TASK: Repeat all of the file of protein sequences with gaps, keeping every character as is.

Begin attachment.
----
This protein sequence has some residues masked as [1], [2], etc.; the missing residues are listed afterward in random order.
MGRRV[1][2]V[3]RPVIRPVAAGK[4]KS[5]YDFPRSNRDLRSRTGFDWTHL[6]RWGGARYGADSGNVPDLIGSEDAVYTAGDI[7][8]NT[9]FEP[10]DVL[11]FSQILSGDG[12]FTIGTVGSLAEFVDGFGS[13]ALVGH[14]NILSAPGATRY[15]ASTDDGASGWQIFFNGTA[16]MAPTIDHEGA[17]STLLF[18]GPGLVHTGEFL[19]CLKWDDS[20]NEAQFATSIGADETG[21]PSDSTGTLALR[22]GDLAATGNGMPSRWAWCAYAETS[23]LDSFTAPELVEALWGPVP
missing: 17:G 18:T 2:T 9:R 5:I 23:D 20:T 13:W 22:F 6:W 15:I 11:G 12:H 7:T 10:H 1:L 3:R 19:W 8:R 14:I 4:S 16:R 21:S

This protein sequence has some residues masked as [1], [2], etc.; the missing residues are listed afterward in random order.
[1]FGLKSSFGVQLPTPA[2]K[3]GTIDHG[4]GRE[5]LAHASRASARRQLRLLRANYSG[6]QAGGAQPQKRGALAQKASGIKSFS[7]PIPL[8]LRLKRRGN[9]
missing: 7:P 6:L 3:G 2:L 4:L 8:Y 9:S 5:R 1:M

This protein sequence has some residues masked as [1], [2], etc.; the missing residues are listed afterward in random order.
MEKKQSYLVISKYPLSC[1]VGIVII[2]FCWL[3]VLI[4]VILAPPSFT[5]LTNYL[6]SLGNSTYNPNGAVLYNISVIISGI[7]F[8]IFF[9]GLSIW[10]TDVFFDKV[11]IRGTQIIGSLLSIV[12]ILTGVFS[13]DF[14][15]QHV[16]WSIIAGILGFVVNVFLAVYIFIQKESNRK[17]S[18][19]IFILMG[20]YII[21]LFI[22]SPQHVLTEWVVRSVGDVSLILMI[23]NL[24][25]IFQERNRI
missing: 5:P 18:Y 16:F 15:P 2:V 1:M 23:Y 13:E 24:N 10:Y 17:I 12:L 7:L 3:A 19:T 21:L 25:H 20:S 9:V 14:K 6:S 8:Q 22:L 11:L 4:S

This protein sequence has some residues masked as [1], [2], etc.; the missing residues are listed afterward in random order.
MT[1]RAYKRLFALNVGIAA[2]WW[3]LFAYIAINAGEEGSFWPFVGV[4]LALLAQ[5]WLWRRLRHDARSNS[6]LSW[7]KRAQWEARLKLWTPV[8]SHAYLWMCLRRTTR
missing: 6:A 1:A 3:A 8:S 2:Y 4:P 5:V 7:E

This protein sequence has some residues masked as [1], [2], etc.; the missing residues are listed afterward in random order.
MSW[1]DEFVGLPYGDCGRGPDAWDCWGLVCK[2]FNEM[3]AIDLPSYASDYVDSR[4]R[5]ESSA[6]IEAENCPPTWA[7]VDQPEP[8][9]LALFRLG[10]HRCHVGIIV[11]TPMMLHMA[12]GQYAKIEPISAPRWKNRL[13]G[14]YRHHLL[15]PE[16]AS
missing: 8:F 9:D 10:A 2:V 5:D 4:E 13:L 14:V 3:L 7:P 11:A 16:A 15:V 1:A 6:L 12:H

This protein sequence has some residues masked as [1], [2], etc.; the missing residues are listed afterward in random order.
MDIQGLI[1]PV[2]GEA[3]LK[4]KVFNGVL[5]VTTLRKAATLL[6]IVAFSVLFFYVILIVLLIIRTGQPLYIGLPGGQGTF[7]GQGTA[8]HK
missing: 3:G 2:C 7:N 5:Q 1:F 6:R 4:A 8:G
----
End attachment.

This protein sequence has some residues masked as [1], [2], etc.; the missing residues are listed afterward in random order.
MGRRV[1][2]V[3]RPVIRPVAAGK[4]KS[5]YDFPRSNRDLRSRTGFDWTHL[6]RWGGARYGADSGNVPDLIGSEDAVYTAGDI[7][8]NT[9]FEP[10]DVL[11]FSQILSGDG[12]FTIGTVGSLAEFVDGFGS[13]ALVGH[14]NILSAPGATRY[15]ASTDDGASGWQIFFNGTA[16]MAPTIDHEGA[17]STLLF[18]GPGLVHTGEFL[19]CLKWDDS[20]NEAQFATSIGADETG[21]PSDSTGTLALR[22]GDLAATGNGMPSRWAWCAYAETS[23]LDSFTAPELVEALWGPVP
missing: 17:G 18:T 2:T 9:R 5:I 23:D 20:T 13:W 22:F 6:W 15:I 11:G 12:H 7:T 10:H 1:L 3:R 19:W 8:R 14:I 4:S 16:R 21:S

This protein sequence has some residues masked as [1], [2], etc.; the missing residues are listed afterward in random order.
[1]FGLKSSFGVQLPTPA[2]K[3]GTIDHG[4]GRE[5]LAHASRASARRQLRLLRANYSG[6]QAGGAQPQKRGALAQKASGIKSFS[7]PIPL[8]LRLKRRGN[9]
missing: 7:P 6:L 3:G 2:L 4:L 8:Y 9:S 5:R 1:M

This protein sequence has some residues masked as [1], [2], etc.; the missing residues are listed afterward in random order.
MEKKQSYLVISKYPLSC[1]VGIVII[2]FCWL[3]VLI[4]VILAPPSFT[5]LTNYL[6]SLGNSTYNPNGAVLYNISVIISGI[7]F[8]IFF[9]GLSIW[10]TDVFFDKV[11]IRGTQIIGSLLSIV[12]ILTGVFS[13]DF[14][15]QHV[16]WSIIAGILGFVVNVFLAVYIFIQKESNRK[17]S[18][19]IFILMG[20]YII[21]LFI[22]SPQHVLTEWVVRSVGDVSLILMI[23]NL[24][25]IFQERNRI
missing: 5:P 18:Y 16:F 15:P 2:V 1:M 23:Y 13:E 24:N 10:Y 17:I 12:L 7:L 3:A 19:T 21:L 25:H 20:S 9:V 14:K 6:S 8:Q 22:L 11:L 4:S

This protein sequence has some residues masked as [1], [2], etc.; the missing residues are listed afterward in random order.
MT[1]RAYKRLFALNVGIAA[2]WW[3]LFAYIAINAGEEGSFWPFVGV[4]LALLAQ[5]WLWRRLRHDARSNS[6]LSW[7]KRAQWEARLKLWTPV[8]SHAYLWMCLRRTTR
missing: 6:A 1:A 3:A 8:S 2:Y 4:P 5:V 7:E

This protein sequence has some residues masked as [1], [2], etc.; the missing residues are listed afterward in random order.
MSW[1]DEFVGLPYGDCGRGPDAWDCWGLVCK[2]FNEM[3]AIDLPSYASDYVDSR[4]R[5]ESSA[6]IEAENCPPTWA[7]VDQPEP[8][9]LALFRLG[10]HRCHVGIIV[11]TPMMLHMA[12]GQYAKIEPISAPRWKNRL[13]G[14]YRHHLL[15]PE[16]AS
missing: 8:F 9:D 10:A 2:V 5:D 4:E 13:L 14:V 3:L 7:P 11:A 16:A 15:V 1:A 6:L 12:H

This protein sequence has some residues masked as [1], [2], etc.; the missing residues are listed afterward in random order.
MDIQGLI[1]PV[2]GEA[3]LK[4]KVFNGVL[5]VTTLRKAATLL[6]IVAFSVLFFYVILIVLLIIRTGQPLYIGLPGGQGTF[7]GQGTA[8]HK
missing: 3:G 2:C 7:N 5:Q 1:F 6:R 4:A 8:G